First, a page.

Sept. 13, 2011, 3:47 p.m.
Ukrainians have a more pessimistic view of their country’s future now than a year ago, with more than half saying they believe Ukraine is on a path toward instability, according to a survey (Report) (PowerPoint) conducted by the International Foundation for Electoral Systems (IFES).
The findings represent a sharp departure from 2010, when views of Ukraine’s future appeared to trend in a positive direction. Last year, following the election of President Viktor Yanukovych in February, 21 percent of Ukrainians surveyed said they thought the country was headed for stability, up significantly from 7 percent in 2009. In 2011 that number fell again to 12 percent.
The results come from IFES’ 19th public opinion survey in Ukraine, which asked respondents throughout the country their thoughts on politics, economic issues and current events. IFES has conducted regular public opinion surveys in Ukraine since 1994.
As in 2010, economic concerns continue to define Ukrainians’ opinions on the most important issues facing the nation, with inflation, poverty and unemployment topping the list. Eighty-seven percent of respondents said they were dissatisfied with Ukraine’s economic situation.
The survey also found that confidence in Yanukovych has fallen since 2010, with 29 percent of respondents expressing confidence in the president. Fifty-eight percent said they were concerned or alarmed about the administration’s respect for rights and freedoms.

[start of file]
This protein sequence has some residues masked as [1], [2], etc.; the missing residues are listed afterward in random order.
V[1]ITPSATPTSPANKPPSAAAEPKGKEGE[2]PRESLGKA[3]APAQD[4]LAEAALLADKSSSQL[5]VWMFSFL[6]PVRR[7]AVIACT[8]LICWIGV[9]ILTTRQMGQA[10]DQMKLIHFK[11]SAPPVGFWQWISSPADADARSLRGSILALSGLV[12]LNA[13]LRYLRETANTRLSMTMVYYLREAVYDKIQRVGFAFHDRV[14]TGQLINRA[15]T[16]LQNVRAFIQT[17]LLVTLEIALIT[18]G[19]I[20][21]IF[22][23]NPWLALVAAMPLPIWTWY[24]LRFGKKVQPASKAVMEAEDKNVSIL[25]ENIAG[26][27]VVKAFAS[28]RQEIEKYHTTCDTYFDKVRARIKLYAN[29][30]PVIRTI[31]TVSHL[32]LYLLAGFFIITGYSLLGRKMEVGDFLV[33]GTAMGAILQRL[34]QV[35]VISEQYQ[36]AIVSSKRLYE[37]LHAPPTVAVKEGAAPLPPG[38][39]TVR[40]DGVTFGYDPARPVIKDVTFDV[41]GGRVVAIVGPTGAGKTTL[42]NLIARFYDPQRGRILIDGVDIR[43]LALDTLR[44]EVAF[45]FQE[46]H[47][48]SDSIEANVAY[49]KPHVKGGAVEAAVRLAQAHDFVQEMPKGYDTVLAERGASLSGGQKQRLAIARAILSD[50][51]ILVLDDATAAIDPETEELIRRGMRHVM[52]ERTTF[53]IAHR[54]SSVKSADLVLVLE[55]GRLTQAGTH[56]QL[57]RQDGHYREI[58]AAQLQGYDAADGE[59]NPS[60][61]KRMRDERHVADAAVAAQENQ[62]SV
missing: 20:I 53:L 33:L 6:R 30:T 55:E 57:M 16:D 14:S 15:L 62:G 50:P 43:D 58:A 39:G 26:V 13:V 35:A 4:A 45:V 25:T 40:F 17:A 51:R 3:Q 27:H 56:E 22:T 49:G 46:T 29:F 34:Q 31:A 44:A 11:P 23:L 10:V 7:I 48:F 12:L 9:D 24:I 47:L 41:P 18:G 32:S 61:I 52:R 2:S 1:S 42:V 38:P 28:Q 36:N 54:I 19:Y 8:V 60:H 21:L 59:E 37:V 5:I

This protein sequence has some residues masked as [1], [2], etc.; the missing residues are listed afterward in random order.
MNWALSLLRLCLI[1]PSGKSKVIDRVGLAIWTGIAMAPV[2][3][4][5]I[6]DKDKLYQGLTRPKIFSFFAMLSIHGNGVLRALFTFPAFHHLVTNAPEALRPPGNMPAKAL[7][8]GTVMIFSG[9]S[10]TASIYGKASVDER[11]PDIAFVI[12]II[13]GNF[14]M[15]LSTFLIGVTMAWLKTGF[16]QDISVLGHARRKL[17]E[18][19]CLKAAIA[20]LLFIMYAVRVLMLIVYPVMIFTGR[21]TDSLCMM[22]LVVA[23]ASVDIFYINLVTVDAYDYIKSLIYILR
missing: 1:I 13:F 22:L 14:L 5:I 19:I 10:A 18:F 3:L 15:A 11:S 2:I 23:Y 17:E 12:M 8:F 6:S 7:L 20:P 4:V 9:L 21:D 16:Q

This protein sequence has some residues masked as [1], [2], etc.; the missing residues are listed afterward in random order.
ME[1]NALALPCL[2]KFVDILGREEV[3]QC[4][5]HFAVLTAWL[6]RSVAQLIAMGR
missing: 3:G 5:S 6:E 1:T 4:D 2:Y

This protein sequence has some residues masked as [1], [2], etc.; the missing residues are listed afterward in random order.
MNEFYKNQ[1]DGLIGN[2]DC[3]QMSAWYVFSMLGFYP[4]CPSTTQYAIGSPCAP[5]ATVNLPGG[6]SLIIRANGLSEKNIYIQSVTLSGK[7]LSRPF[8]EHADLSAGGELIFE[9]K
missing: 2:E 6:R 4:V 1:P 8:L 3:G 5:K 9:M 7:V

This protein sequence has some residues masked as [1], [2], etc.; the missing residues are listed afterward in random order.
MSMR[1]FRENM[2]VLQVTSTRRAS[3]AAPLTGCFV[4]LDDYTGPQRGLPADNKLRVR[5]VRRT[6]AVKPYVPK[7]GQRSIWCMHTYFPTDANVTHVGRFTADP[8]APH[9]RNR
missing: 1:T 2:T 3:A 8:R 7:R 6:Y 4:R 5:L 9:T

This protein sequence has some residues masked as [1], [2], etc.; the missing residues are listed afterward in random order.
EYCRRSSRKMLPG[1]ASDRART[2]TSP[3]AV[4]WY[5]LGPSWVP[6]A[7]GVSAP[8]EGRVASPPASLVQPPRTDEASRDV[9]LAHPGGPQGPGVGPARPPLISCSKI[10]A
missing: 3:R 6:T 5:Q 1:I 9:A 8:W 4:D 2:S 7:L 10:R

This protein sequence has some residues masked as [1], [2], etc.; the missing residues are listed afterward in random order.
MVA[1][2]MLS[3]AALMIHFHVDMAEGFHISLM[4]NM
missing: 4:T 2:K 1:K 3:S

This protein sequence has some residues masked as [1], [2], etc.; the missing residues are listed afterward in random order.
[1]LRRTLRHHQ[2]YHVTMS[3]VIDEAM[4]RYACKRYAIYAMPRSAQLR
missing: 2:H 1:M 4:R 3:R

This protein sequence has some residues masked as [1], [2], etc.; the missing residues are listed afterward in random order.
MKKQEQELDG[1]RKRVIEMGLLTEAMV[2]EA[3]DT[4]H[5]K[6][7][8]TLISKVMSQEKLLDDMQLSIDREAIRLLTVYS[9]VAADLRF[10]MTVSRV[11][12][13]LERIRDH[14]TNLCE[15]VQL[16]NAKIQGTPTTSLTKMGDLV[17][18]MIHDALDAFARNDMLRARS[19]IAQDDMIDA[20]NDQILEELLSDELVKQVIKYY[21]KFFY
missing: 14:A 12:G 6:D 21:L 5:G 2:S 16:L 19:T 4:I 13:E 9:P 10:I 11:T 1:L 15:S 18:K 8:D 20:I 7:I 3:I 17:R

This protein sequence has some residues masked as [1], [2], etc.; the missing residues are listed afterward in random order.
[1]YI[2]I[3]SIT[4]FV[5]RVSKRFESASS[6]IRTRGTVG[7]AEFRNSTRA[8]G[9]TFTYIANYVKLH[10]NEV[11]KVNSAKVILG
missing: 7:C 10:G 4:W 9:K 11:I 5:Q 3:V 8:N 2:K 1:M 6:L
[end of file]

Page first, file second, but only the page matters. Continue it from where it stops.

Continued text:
Ukrainians also expressed greater dissatisfaction with Yanukovych’s handling of key policy areas as compared to 2010. Nine in 10 are dissatisfied with the president’s handling of job creation and keeping prices low, and half are dissatisfied with his ability to create political stability. Forty-four percent said they are satisfied with Yanukovych’s handling of relations with Russia, down from 66 percent in 2010.
Local government leaders and city mayors were more trusted than any other political figures included in the survey. Half of respondents said they had confidence in local leaders, who were elected for the first time in nationwide local elections in October 2010.
The survey also gauged Ukrainians’ thoughts on a new draft election law that would change the way parliamentarians are elected. Under Ukraine’s current electoral system, all seats are filled through proportional representation. A vast majority of respondents (88 percent) said they had heard little or nothing about the new draft law, which would allow them to vote directly for individual candidates for half the parliamentary seats. When offered a choice of various elections systems, 51 percent prefer a system of direct voting for deputies, 24 percent prefer a mixed system, and 6 percent prefer the current party-list system.
Other key findings from the 2011 survey include:
The 2011 survey was sponsored by the United States Agency for International Development (USAID) and includes responses from 1,515 voting-age Ukrainians polled in July 2011.